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  • Writer's pictureHeidi Waite

How to Choose a Graduate Program

[Topics were inspired by questions from mentees & discussions with the UCI's Ecology and Evolutionary Biology Ecology Group]

Yay! You’ve been accepted to 2+ graduate programs. But now its decision time. How to choose?! I struggled when I was making my decision, for sure. I wanted to make this post with a list of the sorts of things I considered when making my decision.

Once I heard back from schools, I made a list of things to consider and then ranked them based on my own priorities. Your list and rankings may differ and that’s okay! I just want to give an example of what it might look like.

  • Lab/research – my first consideration was the lab. I wanted to make sure I would be working on research that I liked and found interesting. It’s a good idea to make sure there is at least one other professor in the department doing research you have interest in. Though rare, sometimes students change lab due to incompatibility or other unforeseeable circumstances. It’s good to have a backup.

  • Location – This one was important to me. As someone whose research takes place mainly on the coast and beaches, I wanted to make sure the university campus was close enough to the coast for local research. Additionally, you’ll want to think about living costs associated with the uni’s location. For example, Irvine CA is not a cheap place to live, however, the university provides subsidized graduate housing that make it a bit more affordable. I had to compare this to the funding package I was offered as well.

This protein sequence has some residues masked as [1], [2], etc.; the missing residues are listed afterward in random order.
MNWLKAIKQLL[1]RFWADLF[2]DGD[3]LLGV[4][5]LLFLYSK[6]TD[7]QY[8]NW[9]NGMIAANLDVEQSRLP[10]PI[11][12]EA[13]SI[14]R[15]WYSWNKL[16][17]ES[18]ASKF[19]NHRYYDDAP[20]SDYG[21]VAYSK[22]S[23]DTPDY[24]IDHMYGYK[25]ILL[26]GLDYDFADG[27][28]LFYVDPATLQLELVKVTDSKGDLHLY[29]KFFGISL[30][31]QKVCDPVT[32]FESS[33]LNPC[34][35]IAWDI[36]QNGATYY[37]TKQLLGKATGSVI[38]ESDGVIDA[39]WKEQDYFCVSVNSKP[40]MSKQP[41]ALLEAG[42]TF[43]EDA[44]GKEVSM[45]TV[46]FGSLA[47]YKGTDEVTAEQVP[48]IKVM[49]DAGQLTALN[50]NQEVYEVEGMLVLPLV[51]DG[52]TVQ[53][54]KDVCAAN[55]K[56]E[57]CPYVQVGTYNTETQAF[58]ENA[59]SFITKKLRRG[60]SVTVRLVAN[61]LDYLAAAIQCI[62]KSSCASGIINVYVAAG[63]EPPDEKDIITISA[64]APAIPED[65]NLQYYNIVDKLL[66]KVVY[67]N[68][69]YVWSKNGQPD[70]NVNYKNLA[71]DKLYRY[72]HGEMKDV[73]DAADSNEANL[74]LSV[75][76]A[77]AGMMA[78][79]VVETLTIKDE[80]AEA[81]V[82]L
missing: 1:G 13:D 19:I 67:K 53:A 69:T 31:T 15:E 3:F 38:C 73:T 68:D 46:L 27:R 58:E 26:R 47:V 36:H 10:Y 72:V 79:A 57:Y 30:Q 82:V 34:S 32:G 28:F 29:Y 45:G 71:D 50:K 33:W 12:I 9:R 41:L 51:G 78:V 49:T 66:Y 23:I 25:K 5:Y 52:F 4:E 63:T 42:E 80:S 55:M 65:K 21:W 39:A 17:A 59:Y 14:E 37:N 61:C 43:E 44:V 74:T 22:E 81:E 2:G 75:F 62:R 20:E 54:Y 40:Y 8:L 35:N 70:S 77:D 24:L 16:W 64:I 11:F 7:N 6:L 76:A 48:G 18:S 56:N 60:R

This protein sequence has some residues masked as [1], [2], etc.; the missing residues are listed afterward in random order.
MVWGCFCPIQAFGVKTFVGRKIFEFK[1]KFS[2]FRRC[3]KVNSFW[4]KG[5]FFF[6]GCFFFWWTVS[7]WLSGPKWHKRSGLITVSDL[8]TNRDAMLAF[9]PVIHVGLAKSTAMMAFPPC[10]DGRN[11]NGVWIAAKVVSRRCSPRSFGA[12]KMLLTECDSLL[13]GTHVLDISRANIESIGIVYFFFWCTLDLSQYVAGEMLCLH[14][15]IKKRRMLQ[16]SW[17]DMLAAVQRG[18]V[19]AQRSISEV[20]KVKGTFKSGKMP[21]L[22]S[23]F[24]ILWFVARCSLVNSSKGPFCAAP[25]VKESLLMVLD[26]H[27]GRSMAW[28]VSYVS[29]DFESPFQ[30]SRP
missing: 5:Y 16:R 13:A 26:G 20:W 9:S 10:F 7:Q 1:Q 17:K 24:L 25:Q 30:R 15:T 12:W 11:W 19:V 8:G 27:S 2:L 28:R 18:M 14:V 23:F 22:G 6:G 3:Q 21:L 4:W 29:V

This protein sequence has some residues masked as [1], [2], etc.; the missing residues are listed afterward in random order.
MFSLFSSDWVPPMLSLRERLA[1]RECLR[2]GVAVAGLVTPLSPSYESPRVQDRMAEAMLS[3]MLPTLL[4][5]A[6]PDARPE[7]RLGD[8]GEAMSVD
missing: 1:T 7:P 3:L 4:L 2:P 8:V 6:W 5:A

• Funding – Another important one for me! I ended up going to the program that offered more support. You’ll want to compare your fellowships and Teaching Assistantships (TA) between schools. And as stated above, think about how funding compares to the cost of living.

  • Faculty Mentoring Style – Faculty have many different mentoring styles, but generally they tend to be more hands on or hands off. What works for you really depends on your personality, but it’s essential that yours and your advisor’s style match! This is a very good question to ask other graduate students in the lab during interviews.

  • Lab mates / Lab environment – You’ll be working closely with your lab mates and in the lab environment, so you really want to make sure that you fit in and feel comfortable.

  • Department Environment – Similarly to the lab environment, the department will be your home base during your graduate school career. You want to make sure that it works for you. Is there a social atmosphere? Do graduate students from different labs know each other? What is the department’s diversity initiatives like? Do these things matter to you?

  • Program Structure – Make sure to look into what’s expected out of graduate students in the program. How many courses are required? Are you interested in that coursework? A requirement of TA hours? I was accepted to one program that had coursework that focused more on oceanography and chemistry, when I really wanted to do marine biology and ecology. I ruled this program out eventually.

  • Family obligations – Can your partner or family members move to this location? Can they find a job? Is there family housing? Can I live this far from home? Etc.

It is truly a difficult decision, but I find making a list and talking it over with friends and mentors is the best way to figure it out. Good luck!

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